News / Africa

Tunisia's Political Deadlock Fuels Economic Frustration

Henry Ridgwell
As the political deadlock in Tunisia continues following the killing of opposition figure Chokri Belaid, there is growing frustration on the streets that little progress is being made in tackling the country’s urgent economic problems.

Tunisia’s revolution was sparked when a fruit seller set himself on fire - an extreme protest against being fined for setting his stall in an illegal place.

Two years later, the dictator is gone but at the market stalls in Tunis the hardship remains. Butcher Mustapha says these days his customers spend less than a dollar a day.

“People can no longer buy a big piece of meat,” he says. “Even chicken is now out of reach for many. It takes 3 or 4 days for me to sell the meat from one sheep,” he said.

Last year Tunisia’s GDP rebounded by 2.7 percent - but high inflation and unemployment weigh on the economy.

The Coficab factory in Tunisia (Henry Ridgwell/VOA)The Coficab factory in Tunisia (Henry Ridgwell/VOA)
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The Coficab factory in Tunisia (Henry Ridgwell/VOA)
The Coficab factory in Tunisia (Henry Ridgwell/VOA)
The Coficab factory produces thousands of kilometers of electrical cable every day. Its General Manager Hichem Elloumi - who is also vice president of the Association of Employers - says economic problems have compounded.

“Security is not perfect. Also [there are] social problems in the companies. Also the crisis in the European Union was a big problem for us, as you know that the European Union is our first economical partner,” said Elloumi.

Over 80 percent of Tunisian exports go to the European Union and with economic output shrinking in many of the EU’s biggest economies at the end of 2012, the outlook remains tough.

From the street to the boardroom, many Tunisians complain that politicians spend too much time debating the future instead of tackling Tunisia’s urgent problems.

The assassination of Chokri Belaid has plunged Tunisia deeper into political crisis, says Fadhel Abdelkefi, chairman of the Tunis stock exchange.

“I hope that the politicians will find agreement soon,” he said. “Once that happens, the number of people in the Cabinet must be dramatically cut. And above all, the National Assembly must be given a deadline to say you have ‘x’ months, 2, 3, 4 or 5 months, to finish the constitution, and they must only work on that."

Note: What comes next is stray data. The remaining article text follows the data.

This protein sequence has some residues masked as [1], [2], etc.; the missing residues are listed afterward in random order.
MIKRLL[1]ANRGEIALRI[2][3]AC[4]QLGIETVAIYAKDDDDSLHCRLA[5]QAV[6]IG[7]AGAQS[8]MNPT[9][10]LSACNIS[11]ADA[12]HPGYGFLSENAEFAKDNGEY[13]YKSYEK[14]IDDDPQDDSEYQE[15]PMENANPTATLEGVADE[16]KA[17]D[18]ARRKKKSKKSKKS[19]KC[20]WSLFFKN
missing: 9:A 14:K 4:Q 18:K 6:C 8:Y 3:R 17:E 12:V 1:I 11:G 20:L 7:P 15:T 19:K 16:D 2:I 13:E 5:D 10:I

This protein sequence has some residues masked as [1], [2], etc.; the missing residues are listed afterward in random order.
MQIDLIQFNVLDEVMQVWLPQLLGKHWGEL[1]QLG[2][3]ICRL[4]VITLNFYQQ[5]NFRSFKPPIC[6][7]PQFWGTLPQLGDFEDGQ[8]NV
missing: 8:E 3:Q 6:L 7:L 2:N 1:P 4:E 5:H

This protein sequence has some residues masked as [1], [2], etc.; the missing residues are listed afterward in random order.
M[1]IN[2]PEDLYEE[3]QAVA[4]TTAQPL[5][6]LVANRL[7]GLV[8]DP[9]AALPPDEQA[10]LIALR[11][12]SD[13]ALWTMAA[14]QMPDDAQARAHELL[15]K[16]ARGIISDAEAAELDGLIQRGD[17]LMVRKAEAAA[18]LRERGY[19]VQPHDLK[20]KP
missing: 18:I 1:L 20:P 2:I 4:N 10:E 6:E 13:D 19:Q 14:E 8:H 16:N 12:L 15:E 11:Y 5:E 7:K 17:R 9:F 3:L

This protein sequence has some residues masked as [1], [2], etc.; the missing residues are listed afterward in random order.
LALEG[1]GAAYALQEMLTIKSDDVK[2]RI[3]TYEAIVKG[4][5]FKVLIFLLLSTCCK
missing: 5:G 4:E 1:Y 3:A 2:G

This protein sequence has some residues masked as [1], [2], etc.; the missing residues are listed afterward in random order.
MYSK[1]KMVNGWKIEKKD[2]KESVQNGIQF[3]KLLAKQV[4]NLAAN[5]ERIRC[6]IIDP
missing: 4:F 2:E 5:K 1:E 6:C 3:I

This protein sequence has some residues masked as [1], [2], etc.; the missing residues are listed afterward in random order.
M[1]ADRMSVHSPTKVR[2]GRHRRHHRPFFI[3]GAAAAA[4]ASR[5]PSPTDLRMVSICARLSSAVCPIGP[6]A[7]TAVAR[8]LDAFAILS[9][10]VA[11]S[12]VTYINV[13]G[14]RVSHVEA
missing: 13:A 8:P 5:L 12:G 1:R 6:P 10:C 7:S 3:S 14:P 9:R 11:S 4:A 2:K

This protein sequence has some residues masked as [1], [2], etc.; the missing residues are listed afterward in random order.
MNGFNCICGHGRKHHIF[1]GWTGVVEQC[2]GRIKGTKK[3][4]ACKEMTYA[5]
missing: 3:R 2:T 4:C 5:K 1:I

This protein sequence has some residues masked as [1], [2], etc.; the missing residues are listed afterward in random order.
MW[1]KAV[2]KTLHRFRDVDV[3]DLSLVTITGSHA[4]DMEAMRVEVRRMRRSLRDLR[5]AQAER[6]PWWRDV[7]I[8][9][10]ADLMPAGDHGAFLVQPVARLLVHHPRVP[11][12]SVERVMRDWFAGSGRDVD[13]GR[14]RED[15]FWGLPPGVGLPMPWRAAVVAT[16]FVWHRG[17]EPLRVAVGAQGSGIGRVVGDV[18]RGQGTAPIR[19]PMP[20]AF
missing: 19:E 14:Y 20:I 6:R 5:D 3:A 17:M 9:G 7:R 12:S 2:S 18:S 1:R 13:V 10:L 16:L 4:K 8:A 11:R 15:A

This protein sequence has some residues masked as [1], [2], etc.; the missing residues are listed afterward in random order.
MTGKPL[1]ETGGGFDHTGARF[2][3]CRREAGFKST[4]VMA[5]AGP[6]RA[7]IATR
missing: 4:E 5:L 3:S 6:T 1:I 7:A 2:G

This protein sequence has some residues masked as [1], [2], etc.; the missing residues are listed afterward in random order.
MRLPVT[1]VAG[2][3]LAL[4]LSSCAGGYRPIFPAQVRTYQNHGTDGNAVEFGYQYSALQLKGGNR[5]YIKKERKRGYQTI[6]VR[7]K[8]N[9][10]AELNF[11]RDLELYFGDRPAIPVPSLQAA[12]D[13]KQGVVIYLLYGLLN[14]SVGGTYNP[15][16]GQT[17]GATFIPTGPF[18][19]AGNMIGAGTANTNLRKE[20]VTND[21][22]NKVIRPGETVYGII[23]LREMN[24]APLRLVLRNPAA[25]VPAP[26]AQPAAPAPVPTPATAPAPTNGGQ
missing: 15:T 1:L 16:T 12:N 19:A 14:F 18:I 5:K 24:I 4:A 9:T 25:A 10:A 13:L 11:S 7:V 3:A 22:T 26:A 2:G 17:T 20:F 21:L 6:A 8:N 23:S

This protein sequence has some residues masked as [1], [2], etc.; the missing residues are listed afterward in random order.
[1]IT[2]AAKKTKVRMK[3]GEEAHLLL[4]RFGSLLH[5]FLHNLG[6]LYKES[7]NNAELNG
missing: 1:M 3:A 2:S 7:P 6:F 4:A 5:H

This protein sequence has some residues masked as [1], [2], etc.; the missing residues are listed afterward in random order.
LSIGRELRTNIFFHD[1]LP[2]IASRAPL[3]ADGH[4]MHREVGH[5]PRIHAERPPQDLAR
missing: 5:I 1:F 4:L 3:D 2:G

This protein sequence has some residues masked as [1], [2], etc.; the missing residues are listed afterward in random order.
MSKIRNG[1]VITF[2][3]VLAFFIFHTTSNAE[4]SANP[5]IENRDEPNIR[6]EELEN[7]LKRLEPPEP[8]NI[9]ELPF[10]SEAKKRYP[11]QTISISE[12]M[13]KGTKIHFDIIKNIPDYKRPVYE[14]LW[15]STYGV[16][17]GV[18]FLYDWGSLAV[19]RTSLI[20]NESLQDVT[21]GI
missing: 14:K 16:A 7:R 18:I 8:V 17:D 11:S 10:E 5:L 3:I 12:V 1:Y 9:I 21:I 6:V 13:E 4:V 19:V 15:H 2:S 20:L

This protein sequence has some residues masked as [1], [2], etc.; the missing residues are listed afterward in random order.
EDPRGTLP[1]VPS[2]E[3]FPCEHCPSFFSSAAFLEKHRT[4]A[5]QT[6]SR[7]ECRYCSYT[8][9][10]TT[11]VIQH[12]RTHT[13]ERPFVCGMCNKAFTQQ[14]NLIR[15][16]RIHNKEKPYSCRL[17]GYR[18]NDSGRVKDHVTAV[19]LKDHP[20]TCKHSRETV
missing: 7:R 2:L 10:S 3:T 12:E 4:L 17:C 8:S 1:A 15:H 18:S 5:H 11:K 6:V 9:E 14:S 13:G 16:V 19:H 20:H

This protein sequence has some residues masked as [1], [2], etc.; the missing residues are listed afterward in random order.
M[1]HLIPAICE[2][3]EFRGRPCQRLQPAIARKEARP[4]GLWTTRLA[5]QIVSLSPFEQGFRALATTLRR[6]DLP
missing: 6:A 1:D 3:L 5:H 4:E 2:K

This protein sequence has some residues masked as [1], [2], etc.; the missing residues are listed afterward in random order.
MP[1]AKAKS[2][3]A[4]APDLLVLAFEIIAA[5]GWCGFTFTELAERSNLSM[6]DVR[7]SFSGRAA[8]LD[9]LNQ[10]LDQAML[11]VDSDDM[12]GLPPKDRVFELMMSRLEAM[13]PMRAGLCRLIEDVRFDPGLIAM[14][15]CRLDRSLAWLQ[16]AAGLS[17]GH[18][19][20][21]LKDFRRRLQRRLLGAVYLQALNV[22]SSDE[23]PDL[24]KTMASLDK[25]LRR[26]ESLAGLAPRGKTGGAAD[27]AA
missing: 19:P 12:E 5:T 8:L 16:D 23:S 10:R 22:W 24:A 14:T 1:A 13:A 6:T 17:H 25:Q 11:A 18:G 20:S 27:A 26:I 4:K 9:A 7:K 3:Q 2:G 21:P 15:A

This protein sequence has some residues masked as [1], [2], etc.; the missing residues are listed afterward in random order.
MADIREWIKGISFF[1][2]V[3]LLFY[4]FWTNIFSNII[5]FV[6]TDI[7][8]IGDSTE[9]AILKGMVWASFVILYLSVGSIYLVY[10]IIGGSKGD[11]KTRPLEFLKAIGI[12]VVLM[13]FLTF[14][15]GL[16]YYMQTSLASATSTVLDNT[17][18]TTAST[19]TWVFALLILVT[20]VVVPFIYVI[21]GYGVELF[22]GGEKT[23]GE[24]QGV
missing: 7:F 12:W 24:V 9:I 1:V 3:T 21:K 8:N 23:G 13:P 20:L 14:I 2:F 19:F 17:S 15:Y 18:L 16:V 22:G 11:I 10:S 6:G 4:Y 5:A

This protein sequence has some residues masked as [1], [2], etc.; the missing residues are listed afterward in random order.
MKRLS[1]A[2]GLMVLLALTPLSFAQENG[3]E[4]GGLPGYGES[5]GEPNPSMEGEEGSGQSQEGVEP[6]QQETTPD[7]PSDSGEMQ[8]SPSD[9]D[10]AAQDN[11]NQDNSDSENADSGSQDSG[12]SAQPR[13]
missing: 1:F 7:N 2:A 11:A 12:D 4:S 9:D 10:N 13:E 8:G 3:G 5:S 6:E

Government spokesperson Samir Dilou says not all the criticism is fair.

“This government has made an effort and realized some positive results,” Dilou said. “But it hasn’t succeeded in other challenges. But everybody is accountable for this. In all democracies, responsibility does not only rest with those who govern, but with all their partners - civil society, the opposition and the private sector.”

Tourism is vital to Tunisia’s economy. Visitor numbers dropped after the revolution but picked up last year.

The 14th century souk in Tunis is one of the city’s top attractions.

Lamp-seller Jamel Bengourbha has seen the impact of the recent troubles on his business.

“The image now in Europe is that Tunisia is a terrorist country. It’s made tourists avoid Tunisia. But we still have hope in the future, God willing,” he said.

Many Tunisians had hoped that the political upheaval of 2011 was part of history. Now they want the politicians to bring a swift end to this latest chapter of unrest.

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by: JKF from: Ottawa, Canada
February 16, 2013 11:38 AM
The continued problems in less economically develop countries, like Tunisia and other like countries, needs to be addressed through the rationalization and protection of their internal producers. Help needs to be provided, by international economic orgs like the WB, to ensure each of these nations can in fact produce the basics, that people need, and ensure that the producers generate/employ local people; consideration needs to be given/planned for to ensure local producers can even meet the demand for some of the lower level industrial products, even it is is only at the assambly level. The other aspect is to help them develop their natural resources and ensure that there is an actual distribution of the earnings of resources, through and to the national economy, and stamp out corruption. Foreign resource exploiters need to be forced to train and employ local nationals; the massive numbers of foreign nationals working on many resource projects needs to be gradually reduced, and over time it should be avoided or outright outlawed. It may not be as an efficient economic model, "the globalization model" that has made so many billionares, but it will be cheaper/safer on the long run, than to fight global jihadists.

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